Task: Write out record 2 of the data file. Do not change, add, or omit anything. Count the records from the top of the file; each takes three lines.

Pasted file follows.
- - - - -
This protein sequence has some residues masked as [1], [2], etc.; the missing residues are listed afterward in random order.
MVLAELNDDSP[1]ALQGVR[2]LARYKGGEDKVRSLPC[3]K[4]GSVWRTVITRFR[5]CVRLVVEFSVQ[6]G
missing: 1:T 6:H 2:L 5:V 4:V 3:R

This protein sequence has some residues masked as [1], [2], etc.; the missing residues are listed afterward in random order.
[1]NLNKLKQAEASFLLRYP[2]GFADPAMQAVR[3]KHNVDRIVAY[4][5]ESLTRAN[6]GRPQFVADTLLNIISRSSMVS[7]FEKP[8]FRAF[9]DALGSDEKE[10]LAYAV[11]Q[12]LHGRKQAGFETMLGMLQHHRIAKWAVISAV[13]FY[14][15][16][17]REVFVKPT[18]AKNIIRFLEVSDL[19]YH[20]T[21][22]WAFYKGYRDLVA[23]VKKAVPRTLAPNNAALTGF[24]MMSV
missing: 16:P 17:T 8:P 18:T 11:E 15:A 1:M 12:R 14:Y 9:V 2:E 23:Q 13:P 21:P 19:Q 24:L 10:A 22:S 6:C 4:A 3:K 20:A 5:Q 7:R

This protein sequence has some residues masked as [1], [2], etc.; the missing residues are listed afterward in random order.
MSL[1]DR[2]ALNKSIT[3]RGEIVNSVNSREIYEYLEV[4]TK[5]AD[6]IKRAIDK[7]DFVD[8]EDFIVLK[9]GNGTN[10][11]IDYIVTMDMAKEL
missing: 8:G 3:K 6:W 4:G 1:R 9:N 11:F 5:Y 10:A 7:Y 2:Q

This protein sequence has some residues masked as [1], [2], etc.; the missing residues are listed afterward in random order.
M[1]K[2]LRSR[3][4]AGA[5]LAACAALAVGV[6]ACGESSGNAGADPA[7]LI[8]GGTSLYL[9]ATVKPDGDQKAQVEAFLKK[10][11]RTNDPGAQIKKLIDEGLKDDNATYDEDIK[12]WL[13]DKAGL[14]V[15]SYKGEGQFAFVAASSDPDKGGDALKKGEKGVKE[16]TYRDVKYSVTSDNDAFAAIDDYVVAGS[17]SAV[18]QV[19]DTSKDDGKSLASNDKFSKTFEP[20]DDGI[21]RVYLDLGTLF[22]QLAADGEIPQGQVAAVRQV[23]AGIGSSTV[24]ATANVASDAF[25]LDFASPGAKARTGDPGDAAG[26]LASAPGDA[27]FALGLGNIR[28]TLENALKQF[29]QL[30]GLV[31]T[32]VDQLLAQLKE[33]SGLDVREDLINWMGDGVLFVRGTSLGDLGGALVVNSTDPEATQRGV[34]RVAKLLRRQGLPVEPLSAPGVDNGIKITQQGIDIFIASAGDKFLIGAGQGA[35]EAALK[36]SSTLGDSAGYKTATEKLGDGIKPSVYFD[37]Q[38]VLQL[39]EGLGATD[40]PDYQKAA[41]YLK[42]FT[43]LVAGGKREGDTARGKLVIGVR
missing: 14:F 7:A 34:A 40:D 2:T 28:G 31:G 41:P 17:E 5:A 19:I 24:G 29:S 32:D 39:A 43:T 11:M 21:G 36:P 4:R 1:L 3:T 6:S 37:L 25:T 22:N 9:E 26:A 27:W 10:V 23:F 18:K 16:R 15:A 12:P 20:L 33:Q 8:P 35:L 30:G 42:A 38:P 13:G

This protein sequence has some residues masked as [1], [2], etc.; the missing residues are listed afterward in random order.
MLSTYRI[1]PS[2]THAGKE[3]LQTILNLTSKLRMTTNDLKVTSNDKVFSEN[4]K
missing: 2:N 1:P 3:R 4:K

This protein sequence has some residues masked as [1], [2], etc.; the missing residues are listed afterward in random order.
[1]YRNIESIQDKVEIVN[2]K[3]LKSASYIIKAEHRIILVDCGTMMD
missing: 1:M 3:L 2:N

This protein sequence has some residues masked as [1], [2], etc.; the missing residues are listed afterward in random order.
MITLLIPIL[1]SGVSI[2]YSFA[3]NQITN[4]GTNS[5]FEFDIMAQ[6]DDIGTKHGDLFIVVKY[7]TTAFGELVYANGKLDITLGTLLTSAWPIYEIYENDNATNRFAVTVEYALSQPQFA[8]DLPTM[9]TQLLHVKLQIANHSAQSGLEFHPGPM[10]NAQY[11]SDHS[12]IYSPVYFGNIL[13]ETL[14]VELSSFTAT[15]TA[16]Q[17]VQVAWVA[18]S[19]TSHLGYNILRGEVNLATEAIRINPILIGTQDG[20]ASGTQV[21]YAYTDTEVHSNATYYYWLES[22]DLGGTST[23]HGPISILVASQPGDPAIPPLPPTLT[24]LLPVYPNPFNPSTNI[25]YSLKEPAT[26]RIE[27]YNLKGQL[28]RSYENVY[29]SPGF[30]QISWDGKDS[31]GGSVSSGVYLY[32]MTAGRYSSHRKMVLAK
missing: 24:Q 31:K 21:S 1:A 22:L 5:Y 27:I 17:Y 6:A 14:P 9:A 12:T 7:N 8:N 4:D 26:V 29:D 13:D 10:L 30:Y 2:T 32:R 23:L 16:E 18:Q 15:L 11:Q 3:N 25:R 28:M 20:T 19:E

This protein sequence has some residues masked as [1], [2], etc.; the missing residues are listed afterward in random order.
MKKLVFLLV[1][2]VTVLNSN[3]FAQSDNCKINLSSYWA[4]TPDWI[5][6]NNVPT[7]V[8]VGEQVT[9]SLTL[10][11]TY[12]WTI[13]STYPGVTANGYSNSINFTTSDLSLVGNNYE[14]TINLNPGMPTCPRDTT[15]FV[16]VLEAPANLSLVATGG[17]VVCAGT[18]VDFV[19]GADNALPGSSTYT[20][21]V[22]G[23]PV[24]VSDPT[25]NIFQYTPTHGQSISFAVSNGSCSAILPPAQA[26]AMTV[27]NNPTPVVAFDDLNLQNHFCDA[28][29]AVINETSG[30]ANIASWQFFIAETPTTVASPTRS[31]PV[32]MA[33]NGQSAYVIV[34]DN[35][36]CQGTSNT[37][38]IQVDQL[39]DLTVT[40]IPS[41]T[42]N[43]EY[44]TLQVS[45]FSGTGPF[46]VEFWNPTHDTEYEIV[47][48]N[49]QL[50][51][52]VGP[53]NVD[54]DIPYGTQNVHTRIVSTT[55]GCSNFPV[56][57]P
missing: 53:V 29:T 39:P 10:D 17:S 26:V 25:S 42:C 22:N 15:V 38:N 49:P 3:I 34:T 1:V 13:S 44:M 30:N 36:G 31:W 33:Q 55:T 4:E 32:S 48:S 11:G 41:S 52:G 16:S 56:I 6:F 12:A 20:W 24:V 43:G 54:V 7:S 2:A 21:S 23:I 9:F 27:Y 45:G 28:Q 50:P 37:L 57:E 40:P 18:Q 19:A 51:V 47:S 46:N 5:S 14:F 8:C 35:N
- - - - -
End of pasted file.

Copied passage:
This protein sequence has some residues masked as [1], [2], etc.; the missing residues are listed afterward in random order.
[1]NLNKLKQAEASFLLRYP[2]GFADPAMQAVR[3]KHNVDRIVAY[4][5]ESLTRAN[6]GRPQFVADTLLNIISRSSMVS[7]FEKP[8]FRAF[9]DALGSDEKE[10]LAYAV[11]Q[12]LHGRKQAGFETMLGMLQHHRIAKWAVISAV[13]FY[14][15][16][17]REVFVKPT[18]AKNIIRFLEVSDL[19]YH[20]T[21][22]WAFYKGYRDLVA[23]VKKAVPRTLAPNNAALTGF[24]MMSV
missing: 16:P 17:T 8:P 18:T 11:E 15:A 1:M 12:R 14:Y 9:V 2:E 23:Q 13:P 21:P 19:Q 24:L 10:A 22:S 6:C 4:A 3:K 20:A 5:Q 7:R